The Popular Front of India (PFI), a fast-growing Muslim political and social organisation based largely in Kerala and Karnataka, has increasingly come under scrutiny over the last few years, as concerns grow that a growing number of its young members embrace a radical brand of Islam.
On Thursday morning, the National Investigation Agency (NIA), India's premier federal-level counter-terrorist task force, launched what has been widely described as its "largest-ever" nationwide search operation against the group.
Simultaneous raids carried out across 10 states led to the arrest of as many as 100 people linked to the PFI.
The raids were conducted in in ten states including Uttar Pradesh, Bihar, Delhi, Kerala, Andhra Pradesh, Telangana, Karnataka and Tamil Nadu. The searches are being carried out in a joint operation by NIA, Enforcement Directorate and State Police
Among the premises searched by the NIA included at least 10 locations across Bengaluru and other parts of Karnataka, including the residence of PFI state president Nazeer Pasha.
So it may come as a surprise to many that the Government of India has never officially designated and proscribed the PFI as a terrorist group.
Over 106 PFI members have been arrested so far in multiple raids carried out by a joint team of NIA, ED & state police across 11 states.
In Delhi, Patiala House Court on Thursday remanded 18 arrested accused associated with PFI to 4-day NIA custody after several accused were detained and produced before the court.
In Mumbai, five PFI members were arrested and brought to a session court in by the ATS team. All the five accused have been sent to ATS custody for 5 days.
Origins of the PFI
In 2006, a group of Muslim organisations, in a bid to consolidate their activities in the southern States, formed an organisation by the name Popular Front of India (PFI).
The Karnataka-based Karnataka Forum for Dignity (KFD), Kerala-based National Development Front (NDF), and Manitha Neethi Pasarai (MNP) of Tamil Nadu, were the original constituents of the Front.
The PFI described themselves as a "neo-social movement committed to empower people to ensure justice, freedom and security". It advocated for Muslim reservations, personal law courts for Muslims, the cause of Dalits, Muslims and tribals, and scholarships to deprived Muslim students.
Extremism rears its ugly head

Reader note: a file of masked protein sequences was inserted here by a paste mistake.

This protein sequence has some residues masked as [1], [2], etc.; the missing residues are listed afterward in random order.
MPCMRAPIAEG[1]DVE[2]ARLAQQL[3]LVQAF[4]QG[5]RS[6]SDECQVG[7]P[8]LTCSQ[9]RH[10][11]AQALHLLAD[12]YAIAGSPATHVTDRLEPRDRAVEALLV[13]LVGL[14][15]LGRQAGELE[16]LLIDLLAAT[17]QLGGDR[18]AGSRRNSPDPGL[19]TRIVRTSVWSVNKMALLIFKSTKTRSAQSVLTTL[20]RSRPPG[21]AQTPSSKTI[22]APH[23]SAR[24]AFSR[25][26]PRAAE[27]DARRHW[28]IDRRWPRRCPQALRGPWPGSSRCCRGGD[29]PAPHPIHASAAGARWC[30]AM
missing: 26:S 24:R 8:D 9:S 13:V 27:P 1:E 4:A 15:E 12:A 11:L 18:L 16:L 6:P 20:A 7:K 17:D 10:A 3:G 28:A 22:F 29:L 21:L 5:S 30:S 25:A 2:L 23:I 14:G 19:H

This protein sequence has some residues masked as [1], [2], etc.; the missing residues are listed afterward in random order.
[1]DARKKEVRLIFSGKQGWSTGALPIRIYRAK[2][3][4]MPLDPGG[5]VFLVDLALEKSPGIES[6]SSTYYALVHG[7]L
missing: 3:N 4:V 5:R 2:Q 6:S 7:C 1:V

But then trouble began.
For centuries, Kerala has been known as 'God's own country,' and generations of Muslims, Christians and Jews were warmly welcomed by Hindus here. One of India's most religiously diverse states, Kerala has rarely experienced the religious violence that has flared in other parts of the country.
Officials in Kerala began to openly voice concerns that they were troubled by the group's connection to the Students Islamic Movement of India (SIMI), which was banned in 2001 for supporting terrorism and accused of involvement in the 2003 train bombings in Mumbai that killed 10 people. Many Popular Front members were once part of SIMI.
It began with relatively minor incidents -- threats against women such as Khasi and other attacks, including a case in which Popular Front members were accused of severing the right hand of a Christian professor for what they felt was a slight against Islam.
But then accusations turned more serious -- PFI activists were found with lethal weapons, bombs, gunpowder, swords by the authorities. Several allegations have been made on the organization for having links with terrorist organizations such as Taliban and Al-Qaeda.
Indian Hindus taking their own rightward turn led to escalating tensions, and since at least 2015, a year after the Narendra Modi-led BJP government came to power, PFI has often been in violent clashes with Rashtriya Swayamsevak Sangh (RSS) in parts of Kerala and Karnataka.
In 2015, PFI staged a rally in Karnataka's Shimoga during which stones were thrown on vehicles, as alleged by the locals. Three people riding a bike were stabbed by PFI activists in which 32 year old Vishwanath Shetty, succumbed to his injuries. 56 arrests were made in connection with these communal clashes.
Activists have been found with lethal weapons, bombs, gunpowder, swords by the authorities. Several allegations have been made on the organization for having links with terrorist organizations such as Taliban and Al-Qaeda.
In March 2015, Indian intelligence agencies reported that the role of the PFI in the 2011 Mumbai bombings, 2012 Pune bombings and 2013 Hyderabad blasts had been found; claims which were subsequently denied by the PFI.
New Delhi has struggled with how to counter the PFI
The government has struggled with how to respond to the Popular Front because it often voices ideas through protests -- a right available in a democratic society and provided for by the Indian constitution.
The group's emotional messages that mention the plight of the Palestinians and other such common Muslim grievances resonate among Kerala's highly educated population, which tends to be more aware of global issues.
The raids conducted today may indicate a hardening of attitudes in New Delhi -- a signal that the Centre's patience has run out, and that it intends to take a hard-line stance against the group, as opposed to trying to win the hearts and minds of radicalised Muslim youth in states like Kerala and Karnataka.
"The raids are taking place at the homes of national, state and local leaders of PFI. The state committee office is also being raided. We strongly protest the fascist regime's moves to use agencies to silence dissenting voices," the PFI said in its response to the raids.
Only time will tell whether New Delhi's new approach will work.